Posted October 8th, 2014.
Plaintiffs’ Attorneys, Sanford Heisler, LLP Praise Decision as Part of a Trend
For more information contact: Jamie Moss, newsPRos, 201 788-0142, Jamie@newspros.com
Five female Merck sales representatives will proceed with their class action gender discrimination lawsuit against Merck, according to a federal judge. The five plaintiffs, on behalf of all female sales representatives at Merck, allege that Merck engaged in pay and promotion discrimination against the proposed female employee class, that comparable male sales representatives were paid more than women, and that Merck discriminated and retaliated against pregnant employees and those who took pregnancy leave. The five plaintiffs further charged that Merck was permeated with a “boys club” atmosphere that negatively affected pay and promotion for women.
In February 2014, before any substantial discovery had taken place, Merck moved to dismiss or strike the class allegations of the amended complaint. Merck argued that under the U.S. Supreme Court’s ruling in Walmart v. Dukes, the class claims were invalid and should be dismissed.
On October 8, 2014, Judge Pisano of the United States District Court for the District of New Jersey denied Merck’s motion to dismiss. The Court noted that “Hardly, if any, discovery has been completed and there has been little to no evidence put before this Court to evaluate the merits of Plaintiffs’ class claims and whether these claims suffice for purposes of Rule 23 certification” (Case 3:13-cv-02970-JAP-LHG). Judge Pisano also concluded that …Plaintiffs have certainly pled sufficient allegations to withstand the plausibility standard set forth in Rule 12(b)(6). The amended complaint is 69 pages replete with allegations surrounding Merck’s alleged policies and procedures resulting in disparate impact to female sales representatives which, as set forth above, this Court is required to accept as true for purposes of this motion. Further, the amended complaint contains 16 pages dedicated solely to factual allegations surrounding the requirements of Rule 23 – namely, numerosity, commonality, typicality, and adequate representation – in addition to the requirements of Rule 23(b).” And, “. . . Plaintiffs’ have certainly pled sufficient allegations regarding Defendant’s promotion practices and subjective decision making such that Plaintiffs’ class claims are plausible,” therefore, “… Defendant’s motion is simply premature.”
Plaintiffs’ attorneys are Sanford Heisler, LLP. Jeremy Heisler, a managing partner of the firm, emphasized, “Merck’s motion to dismiss is part of a trend by employment discrimination defendants to make ‘Jump the Gun’ motions against class complaints. Before any significant discovery has occurred, defendants move to dismiss or strike the class claims arguing the allegations are insufficient on their face. The Court’s decision is also part of a trend denying such motions as ‘premature’.”
Andrew Melzer, a partner of Sanford Heisler, noted, “Our firm has defeated similar motions in Title VII and gender discrimination actions against Bayer and KPMG. We hope that the decision in Merck sends a signal to defendants against making such fruitless and wasteful motions.”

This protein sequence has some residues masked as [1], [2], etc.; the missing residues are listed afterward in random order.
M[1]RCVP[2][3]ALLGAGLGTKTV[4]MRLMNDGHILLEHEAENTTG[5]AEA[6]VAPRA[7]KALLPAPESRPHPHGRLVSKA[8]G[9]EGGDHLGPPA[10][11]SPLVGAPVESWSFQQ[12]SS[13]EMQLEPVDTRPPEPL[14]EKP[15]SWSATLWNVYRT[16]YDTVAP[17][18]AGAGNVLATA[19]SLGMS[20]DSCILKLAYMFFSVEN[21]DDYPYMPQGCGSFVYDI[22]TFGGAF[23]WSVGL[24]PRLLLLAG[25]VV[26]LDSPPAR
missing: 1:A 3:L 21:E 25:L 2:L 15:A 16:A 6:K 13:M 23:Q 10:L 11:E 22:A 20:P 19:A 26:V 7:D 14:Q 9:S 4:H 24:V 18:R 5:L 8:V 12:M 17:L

Deborah Marcuse, managing partner of Sanford Heisler’s New York office said, “We are gratified that Judge Pisano determined that our complaint plausibly alleged gender discrimination with the required specificity and should not be dismissed under Walmart v. Dukes. This latest decision should be a lesson to employers that they can’t simply invoke Dukes like Aladdin’s lamp and automatically convince a court to dismiss valid class allegations, such as those presented in our Merck complaint.”
About Sanford Heisler
Sanford Heisler is a public interest law firm with offices in Washington, D.C., New York, and San Francisco that specializes in employment discrimination, wage and hour, qui tam and other civil rights matters. The firm has extensive experience in complex class action litigation having successfully represented thousands of individuals in major class action cases in the United States. The firm also represents select individual clients with a particular emphasis on the representation of executives and lawyers in employment disputes and whistleblowers. In May 2010, the firm won the largest jury award in the U.S. in a gender discrimination employment class action when a jury returned a verdict of $253 million in compensatory and punitive damages against Novartis Pharmaceuticals Corporation. In 2012, the firm settled a wage and hour case on behalf of sales reps employed by Novartis Pharmaceuticals for $99 million. Sanford Heisler has an impressive history of success in qui tam, or whistleblower cases brought under the False Claims Act, having represented whistleblowers in a 124 million dollar qui tam settlement with Omnicare, Inc., a 762 million dollar global qui tam settlement with Amgen, Inc., and a 23.5 million dollar qui tam settlement with Medtronic, all with the assistance of the U.S. Department of Justice. In addition, Sanford Heisler has filed over 20 other whistleblower actions now pending throughout the United States, and is currently investigating and drafting additional matters across the United States.
For more information, contact Sanford Heisler at (202) 499-5200.